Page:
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by creatework.com

ACN Newswire
Common Freelancing Mistakes  

Freelancing is becoming more and more popular in almost every industry sector. Companies are seeing benefits by charging per project instead of hiring people on the traditional 9-5 daily grind, but as a newbie to the world of freelancing, there are many traps you can fall into that can have very negative effects on your pay, your sanity, your reputation and in fact on your social life, which is probably one of the reasons you decided to move away working standard hours. Here are a few things to look out for when you are starting out to help you establish yourself well economically and professionally.

Taking on too much work - when you start out, it's very easy just to keep saying “yes”, but it is very important to know your limitations. It is a good idea to start off by taking only one or two smaller projects until you are confident with taking on more work to tackle simultaneously, as this way, although you will most likely find yourself underworking at the start of your freelancing career, you will not find yourself drowning under your own ambitiousness. Taking on a little bit of work to begin with will also help you to establish just how long each piece of work can potentially take and will help you to plan out your schedule a lot more accurately. If you do take on too much, you can find yourself stressed and overworking which can have a very negative effect on the quality and the quantity of your output.
Lack of planning - working as a freelancer is similar to running a small self employed business. It is a good idea to have dedicated hours to work. It is a good idea to create a legal entity, to file your taxes, and to maintain thorough and accurate bookkeeping. It is important to recognise this as time for working as well, and sometimes it is worth considering this time when you are charging a client for your services. Stay professional, even when the contracts seem casual, and people will treat you more professionally. In another interpretation, planning will help you utilise your day and minimise your procrastination.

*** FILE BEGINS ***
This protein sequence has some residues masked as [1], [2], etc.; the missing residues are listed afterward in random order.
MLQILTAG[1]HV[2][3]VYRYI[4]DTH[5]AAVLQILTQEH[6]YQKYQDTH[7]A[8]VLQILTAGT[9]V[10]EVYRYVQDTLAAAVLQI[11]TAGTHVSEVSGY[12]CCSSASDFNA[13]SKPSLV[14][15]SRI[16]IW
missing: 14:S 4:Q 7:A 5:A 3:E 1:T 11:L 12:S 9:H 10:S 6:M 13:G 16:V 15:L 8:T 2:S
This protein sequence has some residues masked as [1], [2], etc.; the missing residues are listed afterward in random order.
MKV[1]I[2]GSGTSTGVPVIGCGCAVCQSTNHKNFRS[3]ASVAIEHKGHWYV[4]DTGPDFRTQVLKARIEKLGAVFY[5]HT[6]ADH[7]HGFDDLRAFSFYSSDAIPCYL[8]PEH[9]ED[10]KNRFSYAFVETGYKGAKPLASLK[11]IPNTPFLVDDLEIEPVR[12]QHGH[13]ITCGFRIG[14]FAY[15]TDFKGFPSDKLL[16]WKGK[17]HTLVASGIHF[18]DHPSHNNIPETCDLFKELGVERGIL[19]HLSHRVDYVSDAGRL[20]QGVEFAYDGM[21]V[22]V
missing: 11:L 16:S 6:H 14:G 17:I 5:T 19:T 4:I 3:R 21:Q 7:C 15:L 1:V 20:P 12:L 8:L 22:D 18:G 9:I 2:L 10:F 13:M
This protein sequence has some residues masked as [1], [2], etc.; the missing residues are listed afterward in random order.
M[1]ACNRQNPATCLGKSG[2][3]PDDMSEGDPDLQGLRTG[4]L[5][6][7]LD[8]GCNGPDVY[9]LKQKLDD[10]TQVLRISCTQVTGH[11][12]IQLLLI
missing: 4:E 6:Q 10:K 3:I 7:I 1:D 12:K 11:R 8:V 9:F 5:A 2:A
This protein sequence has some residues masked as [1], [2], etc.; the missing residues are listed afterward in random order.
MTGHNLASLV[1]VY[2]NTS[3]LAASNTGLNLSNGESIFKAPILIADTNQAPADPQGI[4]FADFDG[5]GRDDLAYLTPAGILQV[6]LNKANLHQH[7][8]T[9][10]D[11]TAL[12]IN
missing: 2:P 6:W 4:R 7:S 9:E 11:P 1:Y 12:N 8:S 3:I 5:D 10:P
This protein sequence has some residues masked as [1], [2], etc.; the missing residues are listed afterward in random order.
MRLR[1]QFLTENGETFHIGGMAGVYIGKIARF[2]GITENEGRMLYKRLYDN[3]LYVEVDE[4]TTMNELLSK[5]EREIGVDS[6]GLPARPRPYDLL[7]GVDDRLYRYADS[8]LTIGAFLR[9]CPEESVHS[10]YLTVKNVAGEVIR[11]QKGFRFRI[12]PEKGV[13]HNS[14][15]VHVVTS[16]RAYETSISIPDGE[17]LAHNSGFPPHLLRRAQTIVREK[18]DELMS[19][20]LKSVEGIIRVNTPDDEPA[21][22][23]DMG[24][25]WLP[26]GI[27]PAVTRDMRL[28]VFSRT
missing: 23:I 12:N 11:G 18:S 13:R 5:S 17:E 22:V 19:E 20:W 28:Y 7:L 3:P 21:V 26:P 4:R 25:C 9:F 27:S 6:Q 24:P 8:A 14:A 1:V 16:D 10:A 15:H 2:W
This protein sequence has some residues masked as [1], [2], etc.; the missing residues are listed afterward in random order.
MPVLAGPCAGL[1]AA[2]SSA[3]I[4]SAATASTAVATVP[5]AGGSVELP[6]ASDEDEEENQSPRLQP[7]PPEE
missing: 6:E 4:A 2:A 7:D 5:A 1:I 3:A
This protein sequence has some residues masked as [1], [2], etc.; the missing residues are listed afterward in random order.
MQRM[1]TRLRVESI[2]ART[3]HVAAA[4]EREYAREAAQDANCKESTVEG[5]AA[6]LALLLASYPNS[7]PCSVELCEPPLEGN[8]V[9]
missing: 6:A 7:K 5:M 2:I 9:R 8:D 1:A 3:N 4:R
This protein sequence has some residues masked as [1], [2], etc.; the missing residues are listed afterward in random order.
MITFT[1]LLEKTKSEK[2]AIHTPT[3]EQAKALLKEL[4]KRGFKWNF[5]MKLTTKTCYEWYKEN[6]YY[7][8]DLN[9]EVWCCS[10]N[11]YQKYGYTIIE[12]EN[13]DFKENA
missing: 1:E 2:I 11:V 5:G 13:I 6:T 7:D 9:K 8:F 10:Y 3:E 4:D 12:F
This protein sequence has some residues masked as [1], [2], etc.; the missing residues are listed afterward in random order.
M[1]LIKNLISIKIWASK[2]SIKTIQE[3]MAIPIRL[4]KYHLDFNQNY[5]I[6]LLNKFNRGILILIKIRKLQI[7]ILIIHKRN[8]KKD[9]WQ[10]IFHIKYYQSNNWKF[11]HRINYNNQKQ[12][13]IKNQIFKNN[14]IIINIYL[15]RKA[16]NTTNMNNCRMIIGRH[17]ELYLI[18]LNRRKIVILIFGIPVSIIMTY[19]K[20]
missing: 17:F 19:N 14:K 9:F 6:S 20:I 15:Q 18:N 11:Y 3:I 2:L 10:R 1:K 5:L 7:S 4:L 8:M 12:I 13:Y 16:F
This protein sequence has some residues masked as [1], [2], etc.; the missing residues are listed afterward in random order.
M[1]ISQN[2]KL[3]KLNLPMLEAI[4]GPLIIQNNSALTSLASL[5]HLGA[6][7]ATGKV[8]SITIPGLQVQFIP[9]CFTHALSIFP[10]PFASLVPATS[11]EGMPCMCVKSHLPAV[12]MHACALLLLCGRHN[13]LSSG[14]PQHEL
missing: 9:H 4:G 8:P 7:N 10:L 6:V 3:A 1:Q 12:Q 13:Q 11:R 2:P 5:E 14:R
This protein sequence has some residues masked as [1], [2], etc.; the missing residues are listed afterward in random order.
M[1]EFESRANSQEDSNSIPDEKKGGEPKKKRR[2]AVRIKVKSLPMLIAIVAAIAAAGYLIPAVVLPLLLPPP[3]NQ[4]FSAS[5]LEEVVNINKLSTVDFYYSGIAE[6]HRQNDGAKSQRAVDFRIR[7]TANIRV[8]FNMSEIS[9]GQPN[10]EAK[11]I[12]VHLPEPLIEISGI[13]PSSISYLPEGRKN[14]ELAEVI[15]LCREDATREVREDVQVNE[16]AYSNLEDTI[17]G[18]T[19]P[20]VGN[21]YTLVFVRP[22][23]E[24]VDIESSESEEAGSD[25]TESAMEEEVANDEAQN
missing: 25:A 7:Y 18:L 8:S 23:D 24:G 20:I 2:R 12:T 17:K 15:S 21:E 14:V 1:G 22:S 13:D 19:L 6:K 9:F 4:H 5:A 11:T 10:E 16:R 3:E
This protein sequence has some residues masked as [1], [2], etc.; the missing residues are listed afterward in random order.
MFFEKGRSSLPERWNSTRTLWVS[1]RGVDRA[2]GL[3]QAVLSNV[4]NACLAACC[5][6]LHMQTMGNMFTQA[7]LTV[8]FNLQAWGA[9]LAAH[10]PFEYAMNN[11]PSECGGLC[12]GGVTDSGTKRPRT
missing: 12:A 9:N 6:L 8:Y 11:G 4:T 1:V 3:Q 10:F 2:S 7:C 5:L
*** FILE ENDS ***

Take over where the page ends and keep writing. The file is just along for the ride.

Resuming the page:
Becoming established - working as a freelancer often requires very short term contracts, and you can't depend on your clients to provide long term work unless they offer a long term contract. In today's market, new companies are constantly being set up and old companies are often fading out and the market is quickly changing, for better or for worse. Make sure you don't put all your eggs in one basket, that there is a backup plan for those difficult months when the income isn't coming in as solidly as other months, and that you keep an eye on what is happening in your desired industry sector for new and improved opportunities. Sometimes it helps to make your clients people rather than businesses, as even if a person changes industry or company, he or she will have a good connection with you and will seek you out for your services.
Online presence - these days, almost everything is done online. Make sure you are promoting yourself on freelancing websites. Make sure you have a Facebook page for your business. Make sure you are savvy with all the social networking platforms that will benefit your business. Utilise your personal profiles to advertise for your business, as you never know which old contacts of yours may be looking for your services or who may know people who are. Make a profile on Linked In, so that other professionals can find you. And most of all, maintain all of these and keep them clean, professional, and well updated. Online presence is an excellent form of self advertising, and your name and reputation become like a business that you have to promote.
Undercharging - everybody needs money to survive, and freelancers are no different. It is easy for companies to pay freelancers too little, but you need to ensure that, while working competitively against other freelancers, that you are not undercharging for your services. Likewise, you don't want to dissuade potential employers by charging too much, so finding the balance is essential for successful continuation of your business.

 

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